Syed Sajjad Zaheer, Cyndi’s List, Google Chrome, More: Sunday ResearchBuzz, March 7, 2021


H-Asia: Announcing the Sajjad Zaheer Digital Archive. “The product of many years of work by many, many hands, the online archive is a portal to the private collection of Syed Sajjad Zaheer (1905-1973), renown Urdu litterateur and political activist. As the personal and working archive of an author, activist and family member, the Sajjad Zaheer Digital Archive is a rich collection of materials from letters to manuscripts to photographs.”


Congratulations to genealogy resource site Cyndi’s List, which is 25 years old! “After all these years people still don’t often believe me when I say that I am the only person who works on the site. It’s true, it’s just me. This is my job, but it’s also my life’s work and my passion. I still enjoy what I do and still find it rewarding, particularly when I hear of success stories from all of you. I am happy to keep providing Cyndi’s List as a genealogical research tool for everyone to use.”

Neowin: Google refreshes Chrome profile experience on desktop, adds Reading List feature. “Google announced today that Chrome’s profile experience on desktop is getting an overhaul that makes it easier to switch between profiles and create your own customizations.”

The Verge: SoundCloud will pay indie artists based on their actual listeners. “SoundCloud’s trying something new for a major music streaming service: paying indie artists a share of their actual listeners’ subscription fees. The company calls this ‘fan-powered royalties,’ and it means a SoundCloud subscriber’s subscription fee or advertising revenue will be divvied up among the artists they actually listen to, rather than going to a big pot and being split up among the platform’s most popular artists.”


Ubergizmo: How To Create A QR Code For Your WiFi Password. “We’re sure that many of us have had that experience when your friends or family members come to your home and ask for the WiFi password. Maybe you use this password for other things and you’d rather not give it outright, or maybe you’re tired of having to repeat it over and over again. Thankfully, there is a quicker way of giving your guests access to your home’s WiFi and that is by generating a QR code.”


TechCrunch: Cappuccino lets you share short, intimate audio stories with your friends. “The app lets you create groups with your friends or your families. Members of the group can record a short audio message — a bean, as the startup calls it. They talk about what’s on their mind for a couple of minutes. The next morning, group members receive a notification saying that your morning cappuccino has been brewed.”

TNW: How Twitter’s battle with India is boosting its local rival, Koo. “As the world moves towards the Splinternet, India’s trying to define its own versions through local laws and promoting homegrown apps. In this story, we’ll take a look at Twitter’s fight with India’s government, Koo’s opportunity to take advantage of that, and what challenges it could face by trying to rely on its nationalistic ties.”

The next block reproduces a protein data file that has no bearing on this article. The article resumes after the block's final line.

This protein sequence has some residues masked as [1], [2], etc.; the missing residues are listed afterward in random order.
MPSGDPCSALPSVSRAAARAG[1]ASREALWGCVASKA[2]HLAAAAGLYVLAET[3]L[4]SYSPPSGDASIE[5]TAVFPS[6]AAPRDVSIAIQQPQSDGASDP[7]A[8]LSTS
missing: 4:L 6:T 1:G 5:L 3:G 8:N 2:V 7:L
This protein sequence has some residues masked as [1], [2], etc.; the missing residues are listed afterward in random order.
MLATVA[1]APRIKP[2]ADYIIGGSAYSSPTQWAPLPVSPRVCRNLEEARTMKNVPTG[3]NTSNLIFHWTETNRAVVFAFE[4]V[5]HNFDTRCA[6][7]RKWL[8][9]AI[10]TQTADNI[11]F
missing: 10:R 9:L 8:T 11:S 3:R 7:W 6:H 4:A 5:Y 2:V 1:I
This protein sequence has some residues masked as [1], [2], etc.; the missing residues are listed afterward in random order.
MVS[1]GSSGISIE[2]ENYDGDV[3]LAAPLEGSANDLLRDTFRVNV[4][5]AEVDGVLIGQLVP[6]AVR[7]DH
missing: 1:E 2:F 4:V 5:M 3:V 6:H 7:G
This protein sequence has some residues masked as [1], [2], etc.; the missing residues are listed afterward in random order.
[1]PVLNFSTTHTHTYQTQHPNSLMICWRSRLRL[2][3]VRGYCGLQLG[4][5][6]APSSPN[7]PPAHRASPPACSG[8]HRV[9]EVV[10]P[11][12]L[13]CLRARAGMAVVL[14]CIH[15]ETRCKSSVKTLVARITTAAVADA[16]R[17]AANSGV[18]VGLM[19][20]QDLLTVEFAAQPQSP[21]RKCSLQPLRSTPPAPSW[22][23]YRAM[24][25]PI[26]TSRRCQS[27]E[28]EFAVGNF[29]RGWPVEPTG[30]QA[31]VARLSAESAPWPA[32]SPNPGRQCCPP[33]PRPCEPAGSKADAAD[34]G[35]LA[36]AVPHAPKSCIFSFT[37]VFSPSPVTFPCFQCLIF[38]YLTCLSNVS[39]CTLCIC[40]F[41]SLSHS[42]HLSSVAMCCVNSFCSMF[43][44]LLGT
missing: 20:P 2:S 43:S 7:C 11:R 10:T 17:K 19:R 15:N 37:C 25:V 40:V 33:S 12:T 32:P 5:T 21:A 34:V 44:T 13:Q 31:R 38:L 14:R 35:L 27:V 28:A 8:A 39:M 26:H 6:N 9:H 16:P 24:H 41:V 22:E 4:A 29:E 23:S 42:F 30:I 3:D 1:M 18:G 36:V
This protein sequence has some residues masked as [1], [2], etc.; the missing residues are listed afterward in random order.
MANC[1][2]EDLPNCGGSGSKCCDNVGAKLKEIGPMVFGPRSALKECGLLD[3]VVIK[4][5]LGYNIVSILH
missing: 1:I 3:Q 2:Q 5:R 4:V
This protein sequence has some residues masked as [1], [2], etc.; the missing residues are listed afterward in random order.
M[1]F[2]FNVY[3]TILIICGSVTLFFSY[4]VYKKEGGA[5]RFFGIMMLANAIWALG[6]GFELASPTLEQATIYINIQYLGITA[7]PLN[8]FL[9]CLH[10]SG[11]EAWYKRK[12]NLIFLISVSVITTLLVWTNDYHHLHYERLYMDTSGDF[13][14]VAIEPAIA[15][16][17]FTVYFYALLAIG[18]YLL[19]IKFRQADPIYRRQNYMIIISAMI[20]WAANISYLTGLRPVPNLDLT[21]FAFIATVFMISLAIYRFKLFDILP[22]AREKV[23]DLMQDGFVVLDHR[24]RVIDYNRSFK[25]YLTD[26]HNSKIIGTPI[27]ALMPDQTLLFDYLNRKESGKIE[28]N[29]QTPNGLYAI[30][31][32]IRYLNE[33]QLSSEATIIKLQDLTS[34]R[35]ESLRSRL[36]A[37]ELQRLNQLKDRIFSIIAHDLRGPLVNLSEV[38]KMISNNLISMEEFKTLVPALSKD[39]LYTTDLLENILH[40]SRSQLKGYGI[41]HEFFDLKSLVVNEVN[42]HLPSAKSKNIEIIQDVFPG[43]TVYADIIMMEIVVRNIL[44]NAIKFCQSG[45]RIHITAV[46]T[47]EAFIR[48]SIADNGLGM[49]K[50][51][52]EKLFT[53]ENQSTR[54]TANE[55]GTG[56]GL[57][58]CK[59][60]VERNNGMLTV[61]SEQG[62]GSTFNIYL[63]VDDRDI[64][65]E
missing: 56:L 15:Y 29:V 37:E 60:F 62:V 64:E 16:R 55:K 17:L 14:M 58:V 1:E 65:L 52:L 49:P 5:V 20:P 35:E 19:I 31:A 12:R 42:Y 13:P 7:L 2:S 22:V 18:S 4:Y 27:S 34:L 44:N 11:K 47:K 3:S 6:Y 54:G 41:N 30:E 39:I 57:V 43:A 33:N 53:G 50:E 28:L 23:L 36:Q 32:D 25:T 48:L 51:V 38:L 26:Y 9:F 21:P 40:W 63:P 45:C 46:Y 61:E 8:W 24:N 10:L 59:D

Mashable: There are two types of texters in the world. Which one are you?. “Though you may not realize it, there are two types of texters in this world: those who send one detail-packed paragraph and those who use multiple messages to get their points across. Both styles have unique pros and cons, but chatting with someone who has different texting style than you isn’t always ideal.”


Emerging Europe: Poland and Hungary are gunning for the social media giants. “At a time when major social networks, primarily Facebook and Twitter, are facing increased scrutiny over issues such as the spreading of misinformation and the promotion of extremist ideologies that could undermine democracy, Poland is debating a new law that will stop social media platforms from deleting content or banning users who do not break Polish laws.”

Chicago Booth Review: Law and order and data. “Algorithms are already being used in criminal-justice applications in many places, helping decide where police departments should send officers for patrol, as well as which defendants should be released on bail and how judges should hand out sentences. Research is exploring the potential benefits and dangers of these tools, highlighting where they can go wrong and how they can be prevented from becoming a new source of inequality. The findings of these studies prompt some important questions such as: Should artificial intelligence play some role in policing and the courts? If so, what role should it play? The answers, it appears, depend in large part on small details.”


The Guardian: This AI-powered app will tell you if you’re beautiful – and reinforce biases, too. “Want to shatter your self-esteem in under five seconds? There’s an app for that! A startup called Qoves has developed an AI-powered beauty assessment tool that tells you how attractive you are. The free version spits out a list of your ‘predicted flaws’ and explains what sort of surgical interventions and expensive serums are needed to ‘fix’ you.” You’re wonderful just the way you are.

New York Times: Fixing What the Internet Broke. “The Election Integrity Partnership, a coalition of online information researchers, published this week a comprehensive analysis of the false narrative of the presidential contest and recommended ways to avoid a repeat. Internet companies weren’t solely to blame for the fiction of a stolen election, but the report concluded that they were hubs where false narratives were incubated, reinforced and cemented. I’m going to summarize here three of the report’s intriguing suggestions for how companies such as Facebook, YouTube and Twitter can change to help create a healthier climate of information about elections and everything else.” Good morning, Internet…

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